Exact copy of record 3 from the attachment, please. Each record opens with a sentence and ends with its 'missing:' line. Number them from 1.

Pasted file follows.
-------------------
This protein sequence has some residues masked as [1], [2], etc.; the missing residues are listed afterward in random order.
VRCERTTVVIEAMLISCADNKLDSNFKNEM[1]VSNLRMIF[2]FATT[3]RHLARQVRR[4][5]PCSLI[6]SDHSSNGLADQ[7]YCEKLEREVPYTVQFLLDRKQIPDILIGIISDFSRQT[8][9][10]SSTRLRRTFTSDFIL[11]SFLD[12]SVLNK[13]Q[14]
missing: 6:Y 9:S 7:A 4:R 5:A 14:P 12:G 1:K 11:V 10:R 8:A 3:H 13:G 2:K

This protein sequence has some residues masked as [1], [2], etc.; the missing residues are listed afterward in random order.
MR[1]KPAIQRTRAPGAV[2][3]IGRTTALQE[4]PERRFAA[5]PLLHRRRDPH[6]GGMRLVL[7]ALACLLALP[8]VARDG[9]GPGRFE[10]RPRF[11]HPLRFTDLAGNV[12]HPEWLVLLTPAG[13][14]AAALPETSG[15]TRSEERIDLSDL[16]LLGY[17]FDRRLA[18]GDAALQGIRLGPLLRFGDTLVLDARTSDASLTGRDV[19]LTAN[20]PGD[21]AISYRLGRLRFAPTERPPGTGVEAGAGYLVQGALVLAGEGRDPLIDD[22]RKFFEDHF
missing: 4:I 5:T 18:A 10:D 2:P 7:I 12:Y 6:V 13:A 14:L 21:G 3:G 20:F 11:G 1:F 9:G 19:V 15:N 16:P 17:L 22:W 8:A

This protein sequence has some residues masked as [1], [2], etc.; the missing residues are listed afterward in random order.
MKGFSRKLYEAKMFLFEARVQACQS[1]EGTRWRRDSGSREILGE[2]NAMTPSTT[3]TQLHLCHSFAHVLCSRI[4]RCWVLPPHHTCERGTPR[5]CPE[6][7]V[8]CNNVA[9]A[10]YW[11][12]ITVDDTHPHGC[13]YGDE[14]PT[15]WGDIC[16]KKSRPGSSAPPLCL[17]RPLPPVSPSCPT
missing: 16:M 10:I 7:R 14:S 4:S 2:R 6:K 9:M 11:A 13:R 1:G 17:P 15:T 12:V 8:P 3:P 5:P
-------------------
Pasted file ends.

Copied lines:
This protein sequence has some residues masked as [1], [2], etc.; the missing residues are listed afterward in random order.
MKGFSRKLYEAKMFLFEARVQACQS[1]EGTRWRRDSGSREILGE[2]NAMTPSTT[3]TQLHLCHSFAHVLCSRI[4]RCWVLPPHHTCERGTPR[5]CPE[6][7]V[8]CNNVA[9]A[10]YW[11][12]ITVDDTHPHGC[13]YGDE[14]PT[15]WGDIC[16]KKSRPGSSAPPLCL[17]RPLPPVSPSCPT
missing: 16:M 10:I 7:R 14:S 4:S 2:R 6:K 9:M 11:A 13:R 1:G 17:P 15:T 12:V 8:P 3:P 5:P